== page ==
Breast Cancer Program: The Treatment Decision

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Breast Cancer: The Treatment Decision

Transcript:

Guest: Dr. David Cole - Surgery

Host: Dr. Linda Austin – Psychiatry

Dr. Linda Austin: I am Dr. Linda Austin. I am interviewing Dr. David Cole who is professor and chair of the department of surgery here at the Medical University of South Carolina. We are going to be talking, in this podcast, about surgical treatment options for breast cancer. Dr. Cole, in the old days certainly, radical mastectomy was the treatment of choice for women who were diagnosed with breast cancer. You approach it very differently now. When you have a patient referred to you who has a new diagnosis, what are some of the first steps that you take in evaluating that woman further?

Dr. David Cole: Well, the good news is that often we have the privilege of discovering cancers earlier and when they are smaller which gives everybody the opportunity to be far more effective in treatment of the cancer. At the end of the day, your outcomes, cosmetically, physically and emotionally, are improved. So, first issue is diagnosis because often times when I see a patient, they are not sent necessarily with the diagnosis of breast cancer. What they are sent with is an abnormal mammogram of breast mass and a lot of anxiety. So, usually the first issue is trying to resolve the question and I will get more specific.

Let’s say the question is a mammographic abnormality. Our first goal is to, as rapidly as possible, as part of the team we have in place, address the mammographic abnormality, get a diagnosis to determine whether it is cancer or not. Now, the good news is that the vast majority of women who present with a mammographic abnormality do not have breast cancer. Maybe only 15 percent of mammographic abnormalities represent a cancer or pre-cancer. But, for the other 85 percent, the more quickly we can remove that from their plate, the better. You know, we have a grateful patient that is happy not to have to worry about something more dire.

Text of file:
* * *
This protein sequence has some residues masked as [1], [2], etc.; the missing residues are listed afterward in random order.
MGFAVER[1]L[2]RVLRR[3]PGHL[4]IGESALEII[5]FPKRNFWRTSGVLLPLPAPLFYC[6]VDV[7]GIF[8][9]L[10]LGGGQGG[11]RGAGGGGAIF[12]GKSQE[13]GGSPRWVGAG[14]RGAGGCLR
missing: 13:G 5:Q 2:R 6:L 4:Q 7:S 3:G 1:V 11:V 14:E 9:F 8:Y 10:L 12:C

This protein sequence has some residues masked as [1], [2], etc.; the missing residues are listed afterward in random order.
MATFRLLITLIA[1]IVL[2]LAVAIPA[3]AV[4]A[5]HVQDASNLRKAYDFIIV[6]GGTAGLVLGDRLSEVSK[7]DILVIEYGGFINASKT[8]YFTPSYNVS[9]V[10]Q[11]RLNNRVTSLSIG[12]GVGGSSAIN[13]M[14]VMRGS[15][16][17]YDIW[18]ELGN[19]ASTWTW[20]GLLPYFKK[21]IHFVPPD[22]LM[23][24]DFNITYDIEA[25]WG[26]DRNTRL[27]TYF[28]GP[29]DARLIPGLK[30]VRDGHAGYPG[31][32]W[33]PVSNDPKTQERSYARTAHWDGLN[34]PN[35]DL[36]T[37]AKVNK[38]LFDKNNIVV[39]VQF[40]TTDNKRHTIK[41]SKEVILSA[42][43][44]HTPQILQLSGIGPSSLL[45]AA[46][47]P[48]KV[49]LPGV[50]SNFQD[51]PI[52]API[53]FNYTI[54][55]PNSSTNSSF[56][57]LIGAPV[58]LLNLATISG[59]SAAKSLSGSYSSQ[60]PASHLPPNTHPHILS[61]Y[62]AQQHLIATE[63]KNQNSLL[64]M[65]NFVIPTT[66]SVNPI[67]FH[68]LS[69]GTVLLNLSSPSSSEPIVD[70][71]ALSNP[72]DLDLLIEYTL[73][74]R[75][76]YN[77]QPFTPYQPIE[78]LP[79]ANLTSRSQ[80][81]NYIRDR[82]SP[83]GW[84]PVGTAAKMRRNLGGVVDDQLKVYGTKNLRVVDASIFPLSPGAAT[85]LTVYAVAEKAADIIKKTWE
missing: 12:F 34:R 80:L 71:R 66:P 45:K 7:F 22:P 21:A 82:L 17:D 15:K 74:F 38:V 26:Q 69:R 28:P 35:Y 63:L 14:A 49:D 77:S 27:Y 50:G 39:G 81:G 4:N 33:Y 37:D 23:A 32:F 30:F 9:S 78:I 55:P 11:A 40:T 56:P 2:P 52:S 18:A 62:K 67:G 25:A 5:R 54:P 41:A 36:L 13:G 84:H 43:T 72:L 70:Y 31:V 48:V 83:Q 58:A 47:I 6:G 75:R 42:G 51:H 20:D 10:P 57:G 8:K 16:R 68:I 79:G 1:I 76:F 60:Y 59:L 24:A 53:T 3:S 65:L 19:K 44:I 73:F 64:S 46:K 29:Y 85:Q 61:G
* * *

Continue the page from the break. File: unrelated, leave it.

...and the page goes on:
But then, on the 15 percent, now we can focus on the actual treatment of the breast cancer and we talk. My conversation is usually is centered on three things. First, what do we need to do to get rid of the cancer and minimize the chance of it coming back? In other words, how are we going to deal with the breast and where the cancer started? You know, in years past, as you mentioned, mastectomy was really the only option in terms of dealing with the breast. Thankfully, we have equal option which, to my mind, has major cosmetic advantage with equal outcomes, which is an adequate lumpectomy. Understand that lumpectomy needs to be paired with radiation to be equal to the standard of mastectomy. So, most times the conversation is, you need to understand as a patient, you have these options. But, if it is appropriate from a medical and surgical perspective, my bias would always be to pursue a lumpectomy. Remove the cancer so the pathologists are happy that the margins are negative. Then, we will talk about the options in terms of adjunctive or preventive radiation to the breast, to prevent an unnecessary risk of local recurrence.

So, that is one. Get rid of the cancer, makes intuitive sense. The second question is, and this is a bigger picture, what is the risk involved? There are a lot of terms used for that in doctor, physician terms: i.e. staging. You know, patients really want to know, what are the odds of my dying from this cancer, how dangerous is this? So, the three things that we look at, in today’s world, size of the tumor, and smaller is better. A 1 or 2 mm cancer is far less dangerous in terms of spreading than a 5 cm cancer. Markers on the tumor, currently estrogen and progesterone receptor and HER2 status, are things that we look at. Sort of like flavors of ice cream, they give you a relative flavor, or feel, for what you are dealing with. And then, importantly, does the cancer have evidence of spread to the regional lymph nodes? So, with those three pieces or information in place, assessing the risk, then we can go to the

third component which is addressing the risk.

So, if somebody has a greater risk, we are going to talk more about systemic therapy as a preventive measure, chemotherapy, estrogen blockade, or nothing, depending on what the details are. So, I tell most patients that the third component is something we need to think about but right now, we do not have enough information. We need to assess the lymph nodes surgically and see if there is any microscopic evidence of spread. We need to know, ultimately, the size and nature of the cancer that we are dealing with. Then, we will sit down and make rational decisions about what needs to be dealt with in terms of preventive strategies with the oncology member of the team. As an example, if you have a 95-year-old woman with a low-risk cancer, it makes zero sense to give chemotherapy. If you have a 27-year-old woman with a high-risk cancer, typically they are going to take the kitchen sink and throw it at her, in a positive preventive manner.